Electrostatic Interactions between CSTF2 and pre-mRNA Drive Cleavage and Polyadenylation

Elahe Masoumzadeh, Petar N. Grozdanov, Anushka Jetly, Clinton C. MacDonald, Michael P. Latham

Research output: Contribution to journalArticlepeer-review

1 Scopus citations

Abstract

Nascent pre-mRNA 3′-end cleavage and polyadenylation (C/P) involves numerous proteins that recognize multiple RNA elements. Human CSTF2 binds to a downstream U- or G/U-rich sequence through its RNA recognition motif (RRM) regulating C/P. We previously reported the only known disease-related CSTF2 RRM mutant (CSTF2D50A) and showed that it changed the on-rate of RNA binding, leading to alternative polyadenylation in brains of mice carrying the same mutation. In this study, we further investigated the role of electrostatic interactions in the thermodynamics and kinetics of RNA binding for the CSTF2 RRM and the downstream consequences for regulation of C/P. By combining mutagenesis with NMR spectroscopy and biophysical assays, we confirmed that electrostatic attraction is the dominant factor in RRM binding to a naturally occurring U-rich RNA sequence. Moreover, we demonstrate that RNA binding is accompanied by an enthalpy-entropy compensation mechanism that is supported by changes in pico-to-nanosecond timescale RRM protein dynamics. We suggest that the dynamic binding of the RRM to U-rich RNA supports the diversity of sequences it encounters in the nucleus. Lastly, in vivo C/P assays demonstrate a competition between fast, high affinity RNA binding and efficient, correct C/P. These results highlight the importance of the surface charge of the RRM in RNA binding and the balance between nascent mRNA binding and C/P in vivo.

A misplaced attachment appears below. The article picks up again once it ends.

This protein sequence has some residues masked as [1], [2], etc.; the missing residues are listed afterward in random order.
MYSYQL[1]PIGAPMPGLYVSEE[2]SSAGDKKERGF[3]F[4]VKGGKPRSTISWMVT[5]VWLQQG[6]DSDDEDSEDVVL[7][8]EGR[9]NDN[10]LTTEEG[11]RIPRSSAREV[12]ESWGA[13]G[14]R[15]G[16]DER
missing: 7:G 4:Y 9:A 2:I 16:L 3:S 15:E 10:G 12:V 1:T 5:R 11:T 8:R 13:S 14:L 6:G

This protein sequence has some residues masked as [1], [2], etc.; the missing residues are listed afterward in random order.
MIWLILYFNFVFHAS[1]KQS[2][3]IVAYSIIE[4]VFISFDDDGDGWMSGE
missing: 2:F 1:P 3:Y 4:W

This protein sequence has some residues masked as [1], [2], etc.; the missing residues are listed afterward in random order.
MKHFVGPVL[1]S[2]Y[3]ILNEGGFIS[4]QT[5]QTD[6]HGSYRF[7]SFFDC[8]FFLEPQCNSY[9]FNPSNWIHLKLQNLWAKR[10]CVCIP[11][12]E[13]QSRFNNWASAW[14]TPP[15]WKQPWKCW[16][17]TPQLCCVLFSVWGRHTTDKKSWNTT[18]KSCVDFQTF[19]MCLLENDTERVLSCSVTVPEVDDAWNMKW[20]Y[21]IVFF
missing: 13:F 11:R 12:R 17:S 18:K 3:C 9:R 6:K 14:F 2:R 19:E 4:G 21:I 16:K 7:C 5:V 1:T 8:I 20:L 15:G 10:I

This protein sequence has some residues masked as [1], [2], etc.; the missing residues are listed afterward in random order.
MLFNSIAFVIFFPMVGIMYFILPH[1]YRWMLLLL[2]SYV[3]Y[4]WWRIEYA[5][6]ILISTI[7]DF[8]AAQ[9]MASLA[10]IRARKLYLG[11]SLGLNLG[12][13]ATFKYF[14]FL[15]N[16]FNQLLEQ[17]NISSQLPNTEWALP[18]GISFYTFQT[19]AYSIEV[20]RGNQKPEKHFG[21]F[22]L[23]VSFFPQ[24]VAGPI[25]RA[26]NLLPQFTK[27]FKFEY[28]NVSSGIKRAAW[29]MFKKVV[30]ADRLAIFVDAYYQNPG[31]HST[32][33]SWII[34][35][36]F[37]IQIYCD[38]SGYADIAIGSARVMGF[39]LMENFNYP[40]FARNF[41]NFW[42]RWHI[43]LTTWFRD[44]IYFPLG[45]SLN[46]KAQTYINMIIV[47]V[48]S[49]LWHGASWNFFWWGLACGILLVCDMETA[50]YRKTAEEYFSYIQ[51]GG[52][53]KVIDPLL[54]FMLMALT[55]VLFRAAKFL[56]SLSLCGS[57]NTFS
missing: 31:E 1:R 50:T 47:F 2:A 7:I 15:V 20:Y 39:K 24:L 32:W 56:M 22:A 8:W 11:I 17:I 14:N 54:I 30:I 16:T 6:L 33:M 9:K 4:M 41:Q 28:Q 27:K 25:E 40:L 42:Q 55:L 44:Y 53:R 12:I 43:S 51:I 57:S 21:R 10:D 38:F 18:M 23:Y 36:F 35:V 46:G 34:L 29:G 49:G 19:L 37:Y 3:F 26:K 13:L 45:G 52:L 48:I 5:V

Original languageEnglish (US)
Pages (from-to)607-619
Number of pages13
JournalBiophysical journal
Volume121
Issue number4
DOIs
StatePublished - Feb 15 2022
Externally publishedYes

Bibliographical note

Funding Information:
We would like to thank Marella Canny (TTU) and Dr. Shiva Moaven (TTU) for technical and intellectual contributions. This work was supported by NIH grant 1R35GM128906 (M.P.L.); the Presidents' Collaborative Research Initiative of Texas Tech University System (P.N.G. C.C.M, and M.P.L.); the Department of Cell Biology and Biochemistry, Texas Tech University Health Sciences Center (P.N.G. and C.C.M.); South Plains Foundation (P.N.G. and C.C.M.); and the Welch Summer Scholars Program (A.J.).

Funding Information:
We would like to thank Marella Canny (TTU) and Dr. Shiva Moaven (TTU) for technical and intellectual contributions. This work was supported by NIH grant 1R35GM128906 (M.P.L.); the Presidents' Collaborative Research Initiative of Texas Tech University System (P.N.G., C.C.M, and M.P.L.); the Department of Cell Biology and Biochemistry, Texas Tech University Health Sciences Center (P.N.G. and C.C.M.); South Plains Foundation (P.N.G. and C.C.M.); and the Welch Summer Scholars Program (A.J.).

Publisher Copyright:
© 2022 Biophysical Society

PubMed: MeSH publication types

  • Journal Article
  • Research Support, N.I.H., Extramural
  • Research Support, Non-U.S. Gov't

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